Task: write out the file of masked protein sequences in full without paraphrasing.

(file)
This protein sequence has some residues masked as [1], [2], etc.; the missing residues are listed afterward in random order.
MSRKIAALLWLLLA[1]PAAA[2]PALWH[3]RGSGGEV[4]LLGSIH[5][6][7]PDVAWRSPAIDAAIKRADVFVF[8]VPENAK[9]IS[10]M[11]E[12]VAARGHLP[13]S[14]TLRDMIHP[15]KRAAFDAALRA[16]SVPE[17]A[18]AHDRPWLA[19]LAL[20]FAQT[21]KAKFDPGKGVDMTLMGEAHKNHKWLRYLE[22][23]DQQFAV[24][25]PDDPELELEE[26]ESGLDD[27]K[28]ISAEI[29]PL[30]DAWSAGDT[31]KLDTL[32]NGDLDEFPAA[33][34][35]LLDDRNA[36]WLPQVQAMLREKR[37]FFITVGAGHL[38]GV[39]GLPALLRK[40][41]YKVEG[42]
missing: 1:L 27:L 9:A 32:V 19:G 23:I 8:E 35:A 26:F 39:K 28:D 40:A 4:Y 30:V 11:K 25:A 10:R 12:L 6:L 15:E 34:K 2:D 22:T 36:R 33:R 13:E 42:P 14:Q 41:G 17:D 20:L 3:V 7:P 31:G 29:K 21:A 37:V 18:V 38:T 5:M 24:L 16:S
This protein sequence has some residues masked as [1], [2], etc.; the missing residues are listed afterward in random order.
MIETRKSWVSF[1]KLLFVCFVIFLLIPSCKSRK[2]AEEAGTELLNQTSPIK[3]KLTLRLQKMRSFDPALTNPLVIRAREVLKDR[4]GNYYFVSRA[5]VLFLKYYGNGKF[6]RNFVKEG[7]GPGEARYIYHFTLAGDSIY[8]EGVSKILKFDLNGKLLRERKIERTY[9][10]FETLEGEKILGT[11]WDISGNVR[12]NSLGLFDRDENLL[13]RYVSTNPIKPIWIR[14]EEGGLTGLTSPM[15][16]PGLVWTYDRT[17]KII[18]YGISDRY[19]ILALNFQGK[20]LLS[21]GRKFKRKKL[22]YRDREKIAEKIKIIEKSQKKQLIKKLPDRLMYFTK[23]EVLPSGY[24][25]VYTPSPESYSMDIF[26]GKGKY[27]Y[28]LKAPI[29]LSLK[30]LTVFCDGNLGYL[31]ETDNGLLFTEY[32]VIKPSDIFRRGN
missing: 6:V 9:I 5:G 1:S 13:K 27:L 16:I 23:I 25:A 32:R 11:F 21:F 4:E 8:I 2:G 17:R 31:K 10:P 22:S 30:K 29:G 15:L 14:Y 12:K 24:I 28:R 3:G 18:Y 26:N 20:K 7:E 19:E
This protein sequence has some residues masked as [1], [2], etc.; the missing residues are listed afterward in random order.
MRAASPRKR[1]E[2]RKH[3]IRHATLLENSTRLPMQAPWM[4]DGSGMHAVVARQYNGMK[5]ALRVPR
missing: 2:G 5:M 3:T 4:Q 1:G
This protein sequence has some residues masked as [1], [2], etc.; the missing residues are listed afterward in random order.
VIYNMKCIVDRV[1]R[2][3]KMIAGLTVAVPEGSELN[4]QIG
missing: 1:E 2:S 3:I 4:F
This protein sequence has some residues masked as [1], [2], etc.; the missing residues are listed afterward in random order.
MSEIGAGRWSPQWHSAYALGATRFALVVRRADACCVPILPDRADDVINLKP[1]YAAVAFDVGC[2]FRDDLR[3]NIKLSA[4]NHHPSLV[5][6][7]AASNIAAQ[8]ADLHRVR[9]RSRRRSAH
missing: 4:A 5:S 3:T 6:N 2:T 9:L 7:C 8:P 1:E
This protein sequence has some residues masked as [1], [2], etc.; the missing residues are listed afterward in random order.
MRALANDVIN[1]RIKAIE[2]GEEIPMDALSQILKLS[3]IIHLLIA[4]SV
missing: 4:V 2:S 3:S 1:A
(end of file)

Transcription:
This protein sequence has some residues masked as [1], [2], etc.; the missing residues are listed afterward in random order.
MSRKIAALLWLLLA[1]PAAA[2]PALWH[3]RGSGGEV[4]LLGSIH[5][6][7]PDVAWRSPAIDAAIKRADVFVF[8]VPENAK[9]IS[10]M[11]E[12]VAARGHLP[13]S[14]TLRDMIHP[15]KRAAFDAALRA[16]SVPE[17]A[18]AHDRPWLA[19]LAL[20]FAQT[21]KAKFDPGKGVDMTLMGEAHKNHKWLRYLE[22][23]DQQFAV[24][25]PDDPELELEE[26]ESGLDD[27]K[28]ISAEI[29]PL[30]DAWSAGDT[31]KLDTL[32]NGDLDEFPAA[33][34][35]LLDDRNA[36]WLPQVQAMLREKR[37]FFITVGAGHL[38]GV[39]GLPALLRK[40][41]YKVEG[42]
missing: 1:L 27:L 9:A 32:V 19:G 23:I 8:E 35:A 26:F 39:K 28:D 40:A 4:Y 30:V 11:K 25:A 10:R 12:L 6:L 15:E 34:K 2:D 22:T 36:R 33:R 13:E 42:P 14:Q 41:G 17:D 20:L 3:V 7:P 31:G 29:K 21:A 37:V 18:V 38:T 5:M 24:L 16:S
This protein sequence has some residues masked as [1], [2], etc.; the missing residues are listed afterward in random order.
MIETRKSWVSF[1]KLLFVCFVIFLLIPSCKSRK[2]AEEAGTELLNQTSPIK[3]KLTLRLQKMRSFDPALTNPLVIRAREVLKDR[4]GNYYFVSRA[5]VLFLKYYGNGKF[6]RNFVKEG[7]GPGEARYIYHFTLAGDSIY[8]EGVSKILKFDLNGKLLRERKIERTY[9][10]FETLEGEKILGT[11]WDISGNVR[12]NSLGLFDRDENLL[13]RYVSTNPIKPIWIR[14]EEGGLTGLTSPM[15][16]PGLVWTYDRT[17]KII[18]YGISDRY[19]ILALNFQGK[20]LLS[21]GRKFKRKKL[22]YRDREKIAEKIKIIEKSQKKQLIKKLPDRLMYFTK[23]EVLPSGY[24][25]VYTPSPESYSMDIF[26]GKGKY[27]Y[28]LKAPI[29]LSLK[30]LTVFCDGNLGYL[31]ETDNGLLFTEY[32]VIKPSDIFRRGN
missing: 6:V 9:I 5:G 1:S 13:K 27:L 16:I 23:I 25:A 32:R 11:F 21:F 4:E 8:I 2:G 17:R 31:K 10:P 22:S 30:K 29:G 15:L 14:Y 12:K 24:I 28:R 3:G 18:Y 26:N 20:K 7:E 19:E
This protein sequence has some residues masked as [1], [2], etc.; the missing residues are listed afterward in random order.
MRAASPRKR[1]E[2]RKH[3]IRHATLLENSTRLPMQAPWM[4]DGSGMHAVVARQYNGMK[5]ALRVPR
missing: 2:G 5:M 3:T 4:Q 1:G
This protein sequence has some residues masked as [1], [2], etc.; the missing residues are listed afterward in random order.
VIYNMKCIVDRV[1]R[2][3]KMIAGLTVAVPEGSELN[4]QIG
missing: 1:E 2:S 3:I 4:F
This protein sequence has some residues masked as [1], [2], etc.; the missing residues are listed afterward in random order.
MSEIGAGRWSPQWHSAYALGATRFALVVRRADACCVPILPDRADDVINLKP[1]YAAVAFDVGC[2]FRDDLR[3]NIKLSA[4]NHHPSLV[5][6][7]AASNIAAQ[8]ADLHRVR[9]RSRRRSAH
missing: 4:A 5:S 3:T 6:N 2:T 9:L 7:C 8:P 1:E
This protein sequence has some residues masked as [1], [2], etc.; the missing residues are listed afterward in random order.
MRALANDVIN[1]RIKAIE[2]GEEIPMDALSQILKLS[3]IIHLLIA[4]SV
missing: 4:V 2:S 3:S 1:A